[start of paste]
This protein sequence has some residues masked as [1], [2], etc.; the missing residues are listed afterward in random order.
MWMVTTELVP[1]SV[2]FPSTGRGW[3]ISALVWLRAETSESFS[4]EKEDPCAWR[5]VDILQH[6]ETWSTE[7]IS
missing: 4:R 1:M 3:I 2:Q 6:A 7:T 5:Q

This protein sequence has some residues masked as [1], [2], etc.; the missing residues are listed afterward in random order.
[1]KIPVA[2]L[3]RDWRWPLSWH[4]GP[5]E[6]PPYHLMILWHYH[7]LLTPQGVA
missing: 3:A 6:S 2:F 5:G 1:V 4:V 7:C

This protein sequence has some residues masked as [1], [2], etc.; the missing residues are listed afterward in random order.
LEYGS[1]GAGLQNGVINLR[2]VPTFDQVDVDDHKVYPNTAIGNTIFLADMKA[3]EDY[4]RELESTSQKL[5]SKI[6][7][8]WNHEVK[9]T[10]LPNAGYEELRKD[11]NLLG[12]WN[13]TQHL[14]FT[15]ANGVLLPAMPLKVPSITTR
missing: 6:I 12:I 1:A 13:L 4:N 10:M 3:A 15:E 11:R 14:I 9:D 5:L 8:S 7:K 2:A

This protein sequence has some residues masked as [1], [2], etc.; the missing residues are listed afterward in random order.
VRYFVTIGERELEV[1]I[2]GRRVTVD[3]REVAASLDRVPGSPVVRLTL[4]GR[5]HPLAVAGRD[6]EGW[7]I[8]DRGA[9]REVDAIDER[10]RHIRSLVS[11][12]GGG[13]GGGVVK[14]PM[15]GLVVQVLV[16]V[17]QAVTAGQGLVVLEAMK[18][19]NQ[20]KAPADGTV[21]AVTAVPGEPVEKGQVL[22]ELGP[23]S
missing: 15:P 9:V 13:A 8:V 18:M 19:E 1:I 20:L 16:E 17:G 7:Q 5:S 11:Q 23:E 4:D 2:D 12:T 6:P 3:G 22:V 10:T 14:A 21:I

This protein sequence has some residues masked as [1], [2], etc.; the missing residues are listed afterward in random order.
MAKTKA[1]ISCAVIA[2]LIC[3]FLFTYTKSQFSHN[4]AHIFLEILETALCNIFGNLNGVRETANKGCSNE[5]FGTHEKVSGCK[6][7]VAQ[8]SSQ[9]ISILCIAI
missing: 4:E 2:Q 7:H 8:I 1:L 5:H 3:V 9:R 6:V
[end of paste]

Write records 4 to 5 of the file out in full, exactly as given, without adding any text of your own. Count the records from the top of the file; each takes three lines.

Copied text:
This protein sequence has some residues masked as [1], [2], etc.; the missing residues are listed afterward in random order.
VRYFVTIGERELEV[1]I[2]GRRVTVD[3]REVAASLDRVPGSPVVRLTL[4]GR[5]HPLAVAGRD[6]EGW[7]I[8]DRGA[9]REVDAIDER[10]RHIRSLVS[11][12]GGG[13]GGGVVK[14]PM[15]GLVVQVLV[16]V[17]QAVTAGQGLVVLEAMK[18][19]NQ[20]KAPADGTV[21]AVTAVPGEPVEKGQVL[22]ELGP[23]S
missing: 15:P 9:V 13:A 8:V 18:M 19:E 1:I 20:L 16:E 17:G 7:Q 5:S 11:Q 23:E 4:D 2:D 12:T 6:P 3:G 22:V 10:T 14:A 21:I

This protein sequence has some residues masked as [1], [2], etc.; the missing residues are listed afterward in random order.
MAKTKA[1]ISCAVIA[2]LIC[3]FLFTYTKSQFSHN[4]AHIFLEILETALCNIFGNLNGVRETANKGCSNE[5]FGTHEKVSGCK[6][7]VAQ[8]SSQ[9]ISILCIAI
missing: 4:E 2:Q 7:H 8:I 1:L 5:H 3:V 9:R 6:V